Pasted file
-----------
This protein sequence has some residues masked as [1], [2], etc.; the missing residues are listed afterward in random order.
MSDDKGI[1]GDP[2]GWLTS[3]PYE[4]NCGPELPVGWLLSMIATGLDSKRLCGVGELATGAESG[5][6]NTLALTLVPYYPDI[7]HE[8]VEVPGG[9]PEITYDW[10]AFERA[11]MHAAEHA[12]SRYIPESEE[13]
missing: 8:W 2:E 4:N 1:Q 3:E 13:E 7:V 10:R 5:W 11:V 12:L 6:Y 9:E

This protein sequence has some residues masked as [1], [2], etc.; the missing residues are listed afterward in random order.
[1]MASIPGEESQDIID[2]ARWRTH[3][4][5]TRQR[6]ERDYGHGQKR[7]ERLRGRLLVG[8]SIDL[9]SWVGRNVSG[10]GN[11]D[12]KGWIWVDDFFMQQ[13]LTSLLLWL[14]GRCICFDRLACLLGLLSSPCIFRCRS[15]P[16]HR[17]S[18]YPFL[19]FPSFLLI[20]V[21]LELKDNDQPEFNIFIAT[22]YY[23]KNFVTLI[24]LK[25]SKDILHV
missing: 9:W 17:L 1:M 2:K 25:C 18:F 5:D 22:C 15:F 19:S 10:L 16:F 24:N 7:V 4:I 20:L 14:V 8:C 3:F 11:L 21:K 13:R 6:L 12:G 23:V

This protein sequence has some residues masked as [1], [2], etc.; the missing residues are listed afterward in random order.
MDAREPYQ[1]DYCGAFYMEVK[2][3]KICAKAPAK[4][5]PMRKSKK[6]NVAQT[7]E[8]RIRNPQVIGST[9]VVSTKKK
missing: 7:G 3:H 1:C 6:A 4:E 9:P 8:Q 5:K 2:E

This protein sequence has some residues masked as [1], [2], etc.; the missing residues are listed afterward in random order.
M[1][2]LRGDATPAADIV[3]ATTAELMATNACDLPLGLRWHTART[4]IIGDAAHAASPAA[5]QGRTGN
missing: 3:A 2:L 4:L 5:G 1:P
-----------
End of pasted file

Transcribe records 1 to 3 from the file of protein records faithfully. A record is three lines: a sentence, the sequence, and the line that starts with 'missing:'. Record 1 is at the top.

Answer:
This protein sequence has some residues masked as [1], [2], etc.; the missing residues are listed afterward in random order.
MSDDKGI[1]GDP[2]GWLTS[3]PYE[4]NCGPELPVGWLLSMIATGLDSKRLCGVGELATGAESG[5][6]NTLALTLVPYYPDI[7]HE[8]VEVPGG[9]PEITYDW[10]AFERA[11]MHAAEHA[12]SRYIPESEE[13]
missing: 8:W 2:E 4:N 1:Q 3:E 13:E 7:V 10:R 5:W 11:V 12:L 6:Y 9:E

This protein sequence has some residues masked as [1], [2], etc.; the missing residues are listed afterward in random order.
[1]MASIPGEESQDIID[2]ARWRTH[3][4][5]TRQR[6]ERDYGHGQKR[7]ERLRGRLLVG[8]SIDL[9]SWVGRNVSG[10]GN[11]D[12]KGWIWVDDFFMQQ[13]LTSLLLWL[14]GRCICFDRLACLLGLLSSPCIFRCRS[15]P[16]HR[17]S[18]YPFL[19]FPSFLLI[20]V[21]LELKDNDQPEFNIFIAT[22]YY[23]KNFVTLI[24]LK[25]SKDILHV
missing: 9:W 17:L 1:M 2:K 25:C 18:F 5:D 22:C 15:F 19:S 10:L 16:F 24:N 7:V 4:I 20:L 14:V 8:C 3:F 11:L 21:K 13:R 6:L 12:G 23:V

This protein sequence has some residues masked as [1], [2], etc.; the missing residues are listed afterward in random order.
MDAREPYQ[1]DYCGAFYMEVK[2][3]KICAKAPAK[4][5]PMRKSKK[6]NVAQT[7]E[8]RIRNPQVIGST[9]VVSTKKK
missing: 7:G 3:H 1:C 6:A 4:E 9:P 8:Q 5:K 2:E